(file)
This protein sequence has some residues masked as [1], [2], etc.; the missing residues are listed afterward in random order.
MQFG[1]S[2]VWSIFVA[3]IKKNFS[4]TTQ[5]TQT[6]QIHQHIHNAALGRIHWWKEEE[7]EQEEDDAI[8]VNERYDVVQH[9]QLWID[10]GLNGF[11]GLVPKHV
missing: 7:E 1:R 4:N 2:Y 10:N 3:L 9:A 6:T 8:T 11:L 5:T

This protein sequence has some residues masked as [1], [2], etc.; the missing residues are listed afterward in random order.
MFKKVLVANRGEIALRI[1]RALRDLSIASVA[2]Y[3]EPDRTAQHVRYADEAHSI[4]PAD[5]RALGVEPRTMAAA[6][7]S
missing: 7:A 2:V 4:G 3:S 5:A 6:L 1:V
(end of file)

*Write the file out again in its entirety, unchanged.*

This protein sequence has some residues masked as [1], [2], etc.; the missing residues are listed afterward in random order.
MQFG[1]S[2]VWSIFVA[3]IKKNFS[4]TTQ[5]TQT[6]QIHQHIHNAALGRIHWWKEEE[7]EQEEDDAI[8]VNERYDVVQH[9]QLWID[10]GLNGF[11]GLVPKHV
missing: 7:E 1:R 4:N 2:Y 10:N 3:L 9:A 6:T 8:T 11:L 5:T

This protein sequence has some residues masked as [1], [2], etc.; the missing residues are listed afterward in random order.
MFKKVLVANRGEIALRI[1]RALRDLSIASVA[2]Y[3]EPDRTAQHVRYADEAHSI[4]PAD[5]RALGVEPRTMAAA[6][7]S
missing: 7:A 2:V 4:G 3:S 5:A 6:L 1:V